In many ways, the American experience is all about forgetting. Since this is a nation where almost everyone descends from immigrants, homogenization of cultural differences is necessary for creating a harmonious social order. It is only a matter of time before this affects the religious sphere of any given group. It is at least arguable that religion in the United States must inevitably become individualistic, consumerist, and fascinated with innovation. What came from the past, from ancestors in another time and society, must be forgotten since it is irrelevant; or at the very least, it must be subjugated to the needs and prejudices of the present.
Thus, forgetting has been an important survival mechanism in our society. In the Catholic experience, believers have often been confronted with a hostile environment that considers their beliefs and practices to be backwards, atavistic, and even pagan. As a result, Catholicism has frequently bowed to the prejudices of the American Protestant society. Our Catholicism thus became highly institutionalized, moralistic, and sober. Arguably, it went from being a faith and practice based primarily in the home and hearth to one that obsessed over how Catholics could be better citizens of American democracy. The predominantly Irish hierarchy of the first half of last century thus sought to flatten the heterogeneous Catholicisms of Italians, Poles, Slovaks, Mexicans, Louisiana Creoles, and so on into one homogenous American faith. Forgetting was an important ingredient in this new Catholicism.
The trajectory that this process took is pretty well known by all. As the Catholic ghettoes emptied and the suburbs filled, festivals, devotions, languages, and imagery were lost to the bunker-style mega-parishes of middle class America. Perhaps some of the traditions of the past were preserved by the older folks, but those who were born in the aftermath of this movement were left with little sense of the Faith that had come before. What was passed on was Catholicism at its lowest common denominator: a Catholicism of convenience, a Catholicism with the ethos of a strip-mall Starbucks.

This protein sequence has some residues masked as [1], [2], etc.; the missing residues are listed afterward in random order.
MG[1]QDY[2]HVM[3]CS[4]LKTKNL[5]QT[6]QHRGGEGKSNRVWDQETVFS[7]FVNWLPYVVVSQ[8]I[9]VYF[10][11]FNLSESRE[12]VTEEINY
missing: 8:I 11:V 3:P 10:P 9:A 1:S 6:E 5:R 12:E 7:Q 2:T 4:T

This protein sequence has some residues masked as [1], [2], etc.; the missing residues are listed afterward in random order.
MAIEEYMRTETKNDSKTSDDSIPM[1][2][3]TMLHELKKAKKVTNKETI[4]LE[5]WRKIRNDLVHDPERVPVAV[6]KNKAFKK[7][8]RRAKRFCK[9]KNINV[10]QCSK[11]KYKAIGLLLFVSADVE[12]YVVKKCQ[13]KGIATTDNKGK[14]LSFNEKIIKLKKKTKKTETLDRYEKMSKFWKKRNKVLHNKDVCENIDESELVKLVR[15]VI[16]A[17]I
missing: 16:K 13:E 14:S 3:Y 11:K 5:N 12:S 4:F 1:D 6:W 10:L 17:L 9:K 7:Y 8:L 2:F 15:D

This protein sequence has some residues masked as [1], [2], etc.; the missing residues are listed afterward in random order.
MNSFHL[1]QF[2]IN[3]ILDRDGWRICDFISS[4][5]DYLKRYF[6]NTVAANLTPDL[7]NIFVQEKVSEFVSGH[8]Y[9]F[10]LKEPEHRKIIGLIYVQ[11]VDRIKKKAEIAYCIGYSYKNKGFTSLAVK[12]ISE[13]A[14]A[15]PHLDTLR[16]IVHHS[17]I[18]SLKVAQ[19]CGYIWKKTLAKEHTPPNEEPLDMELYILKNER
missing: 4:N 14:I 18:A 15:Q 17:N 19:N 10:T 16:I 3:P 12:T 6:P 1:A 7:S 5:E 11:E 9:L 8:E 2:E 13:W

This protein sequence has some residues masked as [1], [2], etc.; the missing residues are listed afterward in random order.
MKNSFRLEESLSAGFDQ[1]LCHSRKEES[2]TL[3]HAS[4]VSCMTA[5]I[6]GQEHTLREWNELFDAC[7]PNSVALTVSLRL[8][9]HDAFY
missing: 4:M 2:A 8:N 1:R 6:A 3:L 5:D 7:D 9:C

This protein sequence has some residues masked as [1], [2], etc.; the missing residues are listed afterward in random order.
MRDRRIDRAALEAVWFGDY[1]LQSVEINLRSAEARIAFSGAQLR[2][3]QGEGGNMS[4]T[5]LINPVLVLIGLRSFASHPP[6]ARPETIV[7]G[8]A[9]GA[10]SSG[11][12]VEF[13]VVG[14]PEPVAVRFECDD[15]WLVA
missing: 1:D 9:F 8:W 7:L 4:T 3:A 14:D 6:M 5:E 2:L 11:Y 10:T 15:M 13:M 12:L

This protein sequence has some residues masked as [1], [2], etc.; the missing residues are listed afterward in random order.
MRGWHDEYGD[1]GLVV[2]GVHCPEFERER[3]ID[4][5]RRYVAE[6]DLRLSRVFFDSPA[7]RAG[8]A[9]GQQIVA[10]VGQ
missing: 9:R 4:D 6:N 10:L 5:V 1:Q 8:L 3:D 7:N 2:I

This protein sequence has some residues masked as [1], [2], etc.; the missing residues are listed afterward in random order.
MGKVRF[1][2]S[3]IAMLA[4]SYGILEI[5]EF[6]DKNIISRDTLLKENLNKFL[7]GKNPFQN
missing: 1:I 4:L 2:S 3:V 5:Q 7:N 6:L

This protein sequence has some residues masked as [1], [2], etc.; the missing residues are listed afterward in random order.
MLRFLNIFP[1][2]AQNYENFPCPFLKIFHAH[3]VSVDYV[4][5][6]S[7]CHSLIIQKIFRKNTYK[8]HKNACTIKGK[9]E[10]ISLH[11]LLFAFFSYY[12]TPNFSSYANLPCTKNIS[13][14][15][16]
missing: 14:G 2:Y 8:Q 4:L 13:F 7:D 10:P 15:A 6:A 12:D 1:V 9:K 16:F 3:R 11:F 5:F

It was inevitable that certain people would revolt against such a faith. While many progressive elements see nothing wrong with the present state of the Church (mainly out of a visceral dislike for “pre-Vatican II” ways), many more Catholics are extremely dissatisfied with the flavor of Catholicism in 21st-century America. The larger portion of these people is often ignored: those who leave the Church altogether. Why these people leave is a topic for another day; but other more “conservative” elements do indeed feel cheated by the state of the Faith as it was passed down to them.
These Catholics — call them “Neo-Caths,” “traditionalists,” or “conservatives” — seek to satisfy their hunger for a “thicker” Faith through books, Web sites, clubs, and even specialized “niche parishes” where they are allowed their own liturgical and devotional particularities. While such aspirations are legitimate, they must be tempered by the realization that these efforts do not necessarily create an organically traditional Catholicism, but rather can be yet another manifestation of American consumerism on the religious level.